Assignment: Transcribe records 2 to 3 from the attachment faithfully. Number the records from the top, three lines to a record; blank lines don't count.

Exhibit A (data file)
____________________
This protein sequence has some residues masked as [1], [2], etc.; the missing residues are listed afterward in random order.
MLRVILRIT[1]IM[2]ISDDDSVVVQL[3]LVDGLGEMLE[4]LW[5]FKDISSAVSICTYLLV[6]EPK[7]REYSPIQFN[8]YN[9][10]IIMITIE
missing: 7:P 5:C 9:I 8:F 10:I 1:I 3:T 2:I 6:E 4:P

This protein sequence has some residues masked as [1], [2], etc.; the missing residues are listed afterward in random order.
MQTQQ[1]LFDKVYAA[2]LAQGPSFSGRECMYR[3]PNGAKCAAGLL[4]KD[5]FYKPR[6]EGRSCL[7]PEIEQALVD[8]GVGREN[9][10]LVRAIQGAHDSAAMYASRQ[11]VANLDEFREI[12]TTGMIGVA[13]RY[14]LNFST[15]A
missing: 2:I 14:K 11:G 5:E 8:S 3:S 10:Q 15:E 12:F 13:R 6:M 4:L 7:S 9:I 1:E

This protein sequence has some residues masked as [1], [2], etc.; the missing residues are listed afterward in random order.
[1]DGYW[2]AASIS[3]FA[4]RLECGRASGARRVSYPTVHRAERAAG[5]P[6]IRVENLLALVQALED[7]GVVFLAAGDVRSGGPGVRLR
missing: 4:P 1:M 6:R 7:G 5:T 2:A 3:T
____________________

This protein sequence has some residues masked as [1], [2], etc.; the missing residues are listed afterward in random order.
MQTQQ[1]LFDKVYAA[2]LAQGPSFSGRECMYR[3]PNGAKCAAGLL[4]KD[5]FYKPR[6]EGRSCL[7]PEIEQALVD[8]GVGREN[9][10]LVRAIQGAHDSAAMYASRQ[11]VANLDEFREI[12]TTGMIGVA[13]RY[14]LNFST[15]A
missing: 2:I 14:K 11:G 5:E 8:S 3:S 10:Q 15:E 12:F 13:R 6:M 4:L 7:S 9:I 1:E

This protein sequence has some residues masked as [1], [2], etc.; the missing residues are listed afterward in random order.
[1]DGYW[2]AASIS[3]FA[4]RLECGRASGARRVSYPTVHRAERAAG[5]P[6]IRVENLLALVQALED[7]GVVFLAAGDVRSGGPGVRLR
missing: 4:P 1:M 6:R 7:G 5:T 2:A 3:T